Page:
MPA, industry partners complete first biofuel trial with ocean-going ship in Singapore
15th April 2021 10:05 GMT

Global resources company BHP, German shipping company Oldendorff Carriers and biofuels company GoodFuels, with the support of the Maritime and Port Authority of Singapore, have successfully completed the first marine biofuel trial involving an ocean-going vessel bunkered in Singapore, a joint statement said.

"This trial marks the start of a process for GoodFuels of facilitating more structural supply of sustainable marine biofuels in Singapore, in a commercial, operational and technically feasible manner,” Isabel Welten, chief commercial officer at GoodFuels, said in a statement April 15.

Oldendorff Carriers chose one of their modern Kamsarmaxes -- Kira Oldendorff -- chartered to BHP, for the trial as appropriate modifications to the vessel were easily carried out to burn the biofuel blend efficiently, and monitoring instruments were installed to capture the trial data as accurately as possible, it said.

As part of the trial, which was carried out on April 4, the 2020-built 81,290 dwt dry bulk carrier was refueled with “drop-in” advanced biofuel blended with conventional fossil fuels, it said.

The key objectives of the biofuel bunkering trial include understanding the behavior of the fuel such as emissions, assessing engine and vessel operational performance during the trial, as well as exploring the technical and commercial merits and challenges of biofuels as a marine fuel.

The trial will also enable the development of an informed strategy on the structural supply and use of biofuels to support BHP’s key shipping routes, it added.

These objectives are in line with BHP’s strategy to assess biofuels as a potential low-carbon fuel of the future, which is an important step in enabling BHP to establish pathways for meeting one of its Scope 3 greenhouse gas emission goals for 2030, which is to support 40% emissions intensity reduction of BHP-chartered shipping of its products.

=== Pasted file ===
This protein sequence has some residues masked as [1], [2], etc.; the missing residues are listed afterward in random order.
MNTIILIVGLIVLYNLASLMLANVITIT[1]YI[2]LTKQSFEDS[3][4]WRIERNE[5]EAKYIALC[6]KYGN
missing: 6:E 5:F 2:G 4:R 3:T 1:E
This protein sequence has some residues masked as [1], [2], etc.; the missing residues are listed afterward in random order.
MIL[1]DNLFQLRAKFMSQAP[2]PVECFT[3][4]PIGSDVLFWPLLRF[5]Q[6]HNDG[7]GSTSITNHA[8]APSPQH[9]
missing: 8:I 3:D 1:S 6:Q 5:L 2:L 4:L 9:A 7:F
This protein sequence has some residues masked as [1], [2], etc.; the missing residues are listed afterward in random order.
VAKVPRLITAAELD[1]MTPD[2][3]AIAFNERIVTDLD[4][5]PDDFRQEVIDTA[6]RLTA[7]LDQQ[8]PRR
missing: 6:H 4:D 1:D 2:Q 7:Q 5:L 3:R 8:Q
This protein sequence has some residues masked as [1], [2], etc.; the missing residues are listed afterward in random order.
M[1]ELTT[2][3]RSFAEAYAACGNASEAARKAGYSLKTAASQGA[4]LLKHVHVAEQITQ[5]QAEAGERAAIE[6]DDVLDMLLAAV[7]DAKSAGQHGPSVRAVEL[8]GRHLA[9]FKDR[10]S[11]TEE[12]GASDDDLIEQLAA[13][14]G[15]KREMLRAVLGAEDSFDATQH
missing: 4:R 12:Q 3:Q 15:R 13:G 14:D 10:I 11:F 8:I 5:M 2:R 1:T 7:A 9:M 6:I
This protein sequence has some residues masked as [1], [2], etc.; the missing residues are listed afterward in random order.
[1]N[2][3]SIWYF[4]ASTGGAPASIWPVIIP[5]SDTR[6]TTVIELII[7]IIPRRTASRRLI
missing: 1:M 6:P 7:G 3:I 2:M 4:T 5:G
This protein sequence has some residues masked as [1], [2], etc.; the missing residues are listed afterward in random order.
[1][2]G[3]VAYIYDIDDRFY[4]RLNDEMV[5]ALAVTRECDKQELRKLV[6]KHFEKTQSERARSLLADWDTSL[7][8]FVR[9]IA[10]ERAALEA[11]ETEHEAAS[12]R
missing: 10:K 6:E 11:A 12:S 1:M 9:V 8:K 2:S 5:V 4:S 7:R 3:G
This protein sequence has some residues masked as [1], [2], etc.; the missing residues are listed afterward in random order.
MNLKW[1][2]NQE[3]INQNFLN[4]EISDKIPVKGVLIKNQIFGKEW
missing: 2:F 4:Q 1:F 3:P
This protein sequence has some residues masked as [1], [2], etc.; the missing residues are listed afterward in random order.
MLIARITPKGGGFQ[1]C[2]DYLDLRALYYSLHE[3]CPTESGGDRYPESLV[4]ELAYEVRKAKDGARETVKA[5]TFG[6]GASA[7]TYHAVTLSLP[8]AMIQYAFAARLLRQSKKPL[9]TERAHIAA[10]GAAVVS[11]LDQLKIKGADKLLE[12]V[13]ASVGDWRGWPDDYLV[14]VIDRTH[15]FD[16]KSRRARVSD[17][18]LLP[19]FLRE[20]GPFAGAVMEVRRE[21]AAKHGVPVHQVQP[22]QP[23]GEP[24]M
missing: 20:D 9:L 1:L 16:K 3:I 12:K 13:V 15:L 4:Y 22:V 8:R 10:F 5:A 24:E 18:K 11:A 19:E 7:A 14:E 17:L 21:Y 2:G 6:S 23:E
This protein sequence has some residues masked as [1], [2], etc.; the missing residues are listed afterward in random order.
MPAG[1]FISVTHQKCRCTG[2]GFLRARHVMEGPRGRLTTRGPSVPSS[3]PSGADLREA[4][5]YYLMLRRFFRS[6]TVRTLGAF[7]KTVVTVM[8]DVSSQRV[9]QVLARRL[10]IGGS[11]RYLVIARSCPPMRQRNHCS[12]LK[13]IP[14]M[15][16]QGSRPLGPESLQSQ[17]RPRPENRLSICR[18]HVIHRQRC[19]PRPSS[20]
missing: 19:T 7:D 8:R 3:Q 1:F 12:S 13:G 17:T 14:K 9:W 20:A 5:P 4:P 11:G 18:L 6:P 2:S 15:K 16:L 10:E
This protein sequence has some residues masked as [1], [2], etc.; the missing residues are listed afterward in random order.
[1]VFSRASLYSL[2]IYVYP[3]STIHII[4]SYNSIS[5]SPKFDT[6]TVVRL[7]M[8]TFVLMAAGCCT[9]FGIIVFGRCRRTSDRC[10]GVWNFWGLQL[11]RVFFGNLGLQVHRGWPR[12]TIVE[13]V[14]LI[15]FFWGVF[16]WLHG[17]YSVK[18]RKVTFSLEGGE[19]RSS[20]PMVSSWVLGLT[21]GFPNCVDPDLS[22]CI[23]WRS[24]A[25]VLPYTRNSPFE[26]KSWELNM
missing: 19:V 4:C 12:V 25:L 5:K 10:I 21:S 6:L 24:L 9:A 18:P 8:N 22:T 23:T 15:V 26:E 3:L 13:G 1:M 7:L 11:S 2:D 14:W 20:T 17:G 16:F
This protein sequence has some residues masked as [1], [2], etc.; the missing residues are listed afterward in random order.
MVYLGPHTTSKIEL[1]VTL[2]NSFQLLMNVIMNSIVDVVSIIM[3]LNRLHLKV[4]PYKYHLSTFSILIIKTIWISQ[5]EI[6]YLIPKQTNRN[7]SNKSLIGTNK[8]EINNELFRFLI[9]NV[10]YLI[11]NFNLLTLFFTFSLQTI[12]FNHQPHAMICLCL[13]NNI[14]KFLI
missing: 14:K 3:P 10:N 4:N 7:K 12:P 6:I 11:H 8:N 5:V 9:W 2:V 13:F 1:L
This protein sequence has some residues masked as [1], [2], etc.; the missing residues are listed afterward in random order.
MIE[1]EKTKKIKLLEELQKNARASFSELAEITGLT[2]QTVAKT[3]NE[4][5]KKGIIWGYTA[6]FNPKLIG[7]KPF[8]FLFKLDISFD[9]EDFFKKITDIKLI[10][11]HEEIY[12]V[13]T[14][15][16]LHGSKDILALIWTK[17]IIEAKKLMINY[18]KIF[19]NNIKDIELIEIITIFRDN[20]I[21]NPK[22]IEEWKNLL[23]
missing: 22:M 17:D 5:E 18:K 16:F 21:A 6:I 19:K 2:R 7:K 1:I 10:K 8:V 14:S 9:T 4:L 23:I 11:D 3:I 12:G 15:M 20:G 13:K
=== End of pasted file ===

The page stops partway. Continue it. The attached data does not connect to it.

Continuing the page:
The advanced biofuel, supplied by GoodFuels, reduces CO2 emissions by 80%-90% well-to-exhaust compared with HFO/VLSFO, and uses sustainable waste and residue streams as feedstock, the statement said.

This comes at a time, when the maritime industry is focusing on shipping's decarbonization objectives after a fairly smooth transition to the International Maritime Organization's global low sulfur mandate.

In April 2018, the IMO laid out its strategy on greenhouse gas emissions, aiming to cut the shipping industry's total GHG emissions by at least 50% from 2008 levels by 2050, and reduce CO2 emissions per transport work by at least 40% by 2030.

In November 2020, the IMO's marine environment protection committee strengthened the Energy Efficiency Design Index, or EEDI, Phase 3 requirements.

Singapore green initiatives

On Feb. 10, Singapore unveiled its Singapore Green Plan 2030, a nation-wide movement that targets, over the next 10 years, to strengthen Singapore's commitments under the UN's 2030 Sustainable Development Agenda and Paris Agreement.

The Green Plan has five key pillars of which Energy Reset -- to use cleaner energy and increase energy efficiency to lower carbon footprint -- is one.

But the city-port has also been at the fore of adopting other green initiatives.

The MPA recently partnered with other players in a joint development project --The Castor Initiative -- for the development of an ammonia-fueled tanker.

This consortium, which comprises, MISC Berhad, Lloyd’s Register, Samsung Heavy Industries, Energy Solutions and Yara International -- will tap on MPA’s experience as a bunkering hub and flag state to gather insights on safety issues and ammonia bunkering procedures, and gain access to research capabilities in Singapore, the group said in February.

Singapore has been developing LNG bunkering capabilities under the LNG bunkering pilot program. It has also partnered port administrations to establish a global network of LNG bunker-ready ports, co-funded the construction of LNG-fueled vessels, and continue to promote LNG as a cleaner, interim fuel.

In 2020, the MPA said it was seeking proposals for the electrification of harborcrafts in the Port of Singapore as shipping moves to a low carbon future.

A total S$9 million ($6.7 million) from the Maritime GreenFuture Fund will be set aside to co-fund such projects, the MPA said at the time.


Bunkerworld .,
15th April 2021 10:05 GMT